Thursday, December 4, 2008

Ad Astra

Taking a telescope and looking back 50 years!
Starry-eyed Neil McMickle and other great grads of ’58!

by Charlie Leck

Looking back! Someone said not to do it. You know, “you can’t go home again.” Well, let me tell you, that’s pretty much all I’ve been doing for the last couple of months – looking back to 1958!

It was 50 years ago that I graduated from high school and some of my more energetic and eager classmates were determined to track down every single member of our graduating class for the reunion party, if it was at all possible. They didn’t find them all, but they did a perfectly magnificent job of finding most of them.

I promised these eager beavers that I would put together a little memory booklet to be given to each student they could locate. My first thought was that it would be a little 10 page production, copied by the HP copier in my wife’s office and stapled together. The concept grew much larger – into something more than 100 pages and bound and printed as carefully as possible (thank goodness for Adobe’s wonderful InDesign CS3 software).

We published little biographies of each mate’s last 50 years and messages of greetings from them. We included both contemporary and 50 year old photos of each student whenever we could. I worked intensely at this project and long hours seemed but like seconds as I involved myself more and more deeply into the lives of each of these great ‘kids’ with whom I graduated.

These are the ordinary people who make up America, who turn out, in fact, when examined, to be quite extraordinary. We had an entire class of beautiful, achieving, successful and innovative people. Who would have thought it? The day I walked away it was to pursue the future and a whole new life full of adventure and discovery. Goodbye! Kiss-off! It was so good to know you!

Now I realize that I cut ties too easily, cleanly and nonchalantly. What the hell was I thinking of? Right there, around me, fifty years ago, were some of the most beautiful and exciting people in the world. Now, I’ve traveled around the globe and met some of ‘the famous and beautiful’ people, but my thoughts drift back to the faded friendships of the class of 1958.

I’m going to occasionally write about some of these classmates in this and future blogs because there are some striking stories to tell – stories about college professors and fire chiefs, about school cafeteria managers and statisticians, about mountain hunting guides and world travelers, and about musicians and engineers. Some of them were friends back in those school days and some I barely knew.

Now, looking back at all of this through this telescope into the past, I see how beautiful and special they were. Damn! Why do we get so smart so late?

Neil McMickle
Neil comes to mind first, because he is a star gazer! I’m not kidding, he is. He’s in retirement now, after a 4 year stint in the Navy and a career as a police officer. As a hobby he’s taken to Astronomical Imaging. Ey, what? Gazing at the stars and taking photographs of them – and beautiful, remarkable photos at that!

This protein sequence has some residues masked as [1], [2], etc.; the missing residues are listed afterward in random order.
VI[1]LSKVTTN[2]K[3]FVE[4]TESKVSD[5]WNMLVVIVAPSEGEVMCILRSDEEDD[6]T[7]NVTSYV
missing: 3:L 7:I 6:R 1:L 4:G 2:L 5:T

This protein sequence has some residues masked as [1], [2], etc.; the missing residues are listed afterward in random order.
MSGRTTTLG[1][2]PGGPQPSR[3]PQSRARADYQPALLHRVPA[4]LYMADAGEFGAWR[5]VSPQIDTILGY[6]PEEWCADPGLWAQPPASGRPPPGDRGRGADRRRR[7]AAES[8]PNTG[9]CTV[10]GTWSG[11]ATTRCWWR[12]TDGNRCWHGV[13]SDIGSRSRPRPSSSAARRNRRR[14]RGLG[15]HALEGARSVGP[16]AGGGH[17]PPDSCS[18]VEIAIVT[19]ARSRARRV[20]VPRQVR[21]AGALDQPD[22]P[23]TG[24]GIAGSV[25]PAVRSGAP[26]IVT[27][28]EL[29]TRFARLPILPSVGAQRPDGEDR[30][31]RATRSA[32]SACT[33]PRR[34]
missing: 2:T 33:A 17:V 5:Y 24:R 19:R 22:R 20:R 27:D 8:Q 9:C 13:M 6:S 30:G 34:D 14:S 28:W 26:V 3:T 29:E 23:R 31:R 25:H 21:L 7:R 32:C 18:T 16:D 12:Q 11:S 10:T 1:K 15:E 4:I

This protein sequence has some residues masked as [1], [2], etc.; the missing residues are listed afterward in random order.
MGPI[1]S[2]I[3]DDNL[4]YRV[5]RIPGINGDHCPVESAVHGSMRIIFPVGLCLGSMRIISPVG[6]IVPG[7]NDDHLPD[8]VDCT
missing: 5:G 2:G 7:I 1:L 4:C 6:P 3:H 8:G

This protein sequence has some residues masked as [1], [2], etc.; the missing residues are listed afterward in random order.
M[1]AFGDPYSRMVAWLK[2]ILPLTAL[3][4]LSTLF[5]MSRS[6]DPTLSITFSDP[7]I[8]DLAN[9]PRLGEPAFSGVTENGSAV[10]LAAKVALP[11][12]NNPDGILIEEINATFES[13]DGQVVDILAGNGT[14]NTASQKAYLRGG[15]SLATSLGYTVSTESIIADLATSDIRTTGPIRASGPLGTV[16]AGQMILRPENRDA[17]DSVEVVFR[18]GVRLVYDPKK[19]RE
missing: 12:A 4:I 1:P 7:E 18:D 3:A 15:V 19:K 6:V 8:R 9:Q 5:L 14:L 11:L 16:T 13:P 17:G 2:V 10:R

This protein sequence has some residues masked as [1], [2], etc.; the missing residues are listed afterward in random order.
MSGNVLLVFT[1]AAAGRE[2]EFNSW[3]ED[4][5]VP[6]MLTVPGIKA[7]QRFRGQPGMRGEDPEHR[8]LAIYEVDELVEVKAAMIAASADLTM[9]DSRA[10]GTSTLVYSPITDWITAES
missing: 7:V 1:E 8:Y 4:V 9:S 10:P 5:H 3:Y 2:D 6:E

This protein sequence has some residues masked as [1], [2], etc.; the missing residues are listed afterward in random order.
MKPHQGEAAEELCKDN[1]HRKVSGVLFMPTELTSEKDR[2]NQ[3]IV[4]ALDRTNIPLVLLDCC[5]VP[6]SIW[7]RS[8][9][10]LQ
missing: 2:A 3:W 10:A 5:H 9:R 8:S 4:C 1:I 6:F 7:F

So Neil had to be the first classmate I’d write about, because, here I am, on my journey to the stars, my place of forevermore, and Neil is giving me pictures to delight in of that massive place that never, ever ends. It’s like this glorious travel magazine, letting me know what I’ll see along the way.

In his message to fellow classmates, Neil invited us to request some images from him if we were curious. I was. He did.

With the photos come his little descriptions of the massive part of the universe he has digitally captured. I can read his excitement and enthusiasm in those messages.

“…here's another one for you, NGC6888 or the Crescent Nebula, it's a Super Nova remnant in the Constellation Cygnus, I took this one through Hydrogen a Line, sulfur and Oxygen filters, those are narrow band filters and only let light in those narrow spectrum through, isolating the hydrogen gas this star was made of. Second and third generation stars will form from the wreckage and elements fused by this giant star. Our sun is a third generation Star, that's why our Sun and planets consist of heavy elements. The early population of Stars in the universe were pure hydrogen and very massive 20m to 40 solar masses or even more.

“When these stars used up all the hydrogen at their cores, they went Super Nova and in that very instant fused even more and progressively heavier elements, so on and so on.”
He then apologized if he was boring me. Neil, my old mate, I am never bored by enthusiasm.

The whole business got Neil and I communicating. Sure we weren’t buddies, but we sensed each other moving about and maturing into adults back there in our high school. He was one of the very beautiful guys – “whistle bait” another of my classmates recently called him. To illustrate the difference, he ended up marrying a doll I was nuts about and unsuccessfully asked out a number of times. Oh, hum. I always tried to date the most beautiful girls in the class, but never did. Neil had them falling all over him. Oh, hum!

Now, please, I understand! So, don’t lecture me! There is really no turning back. It was the way it was and will be that way forever; but, I wish it hadn’t been. He would have made an interesting friend!

Keep gazing, Neil, and keep sending those incredible Astronomical Images. They’re helping me plan my journey. Maybe, someday, like in fifty years, up there in the stars, we’ll meet again at another reunion. Somewhere in the Constellation Cygnus perhaps!

Writing about my classmates...
In the past, I've written (sometimes facetiously and sometimes not) about some of my other classmates:
Janet Philhower (Goodnight, Janet Philhower)

Joyce (Pike) Roesing (Joyce, the 8th Grade Beauty)

Marion (Drake) Smith (First Love)

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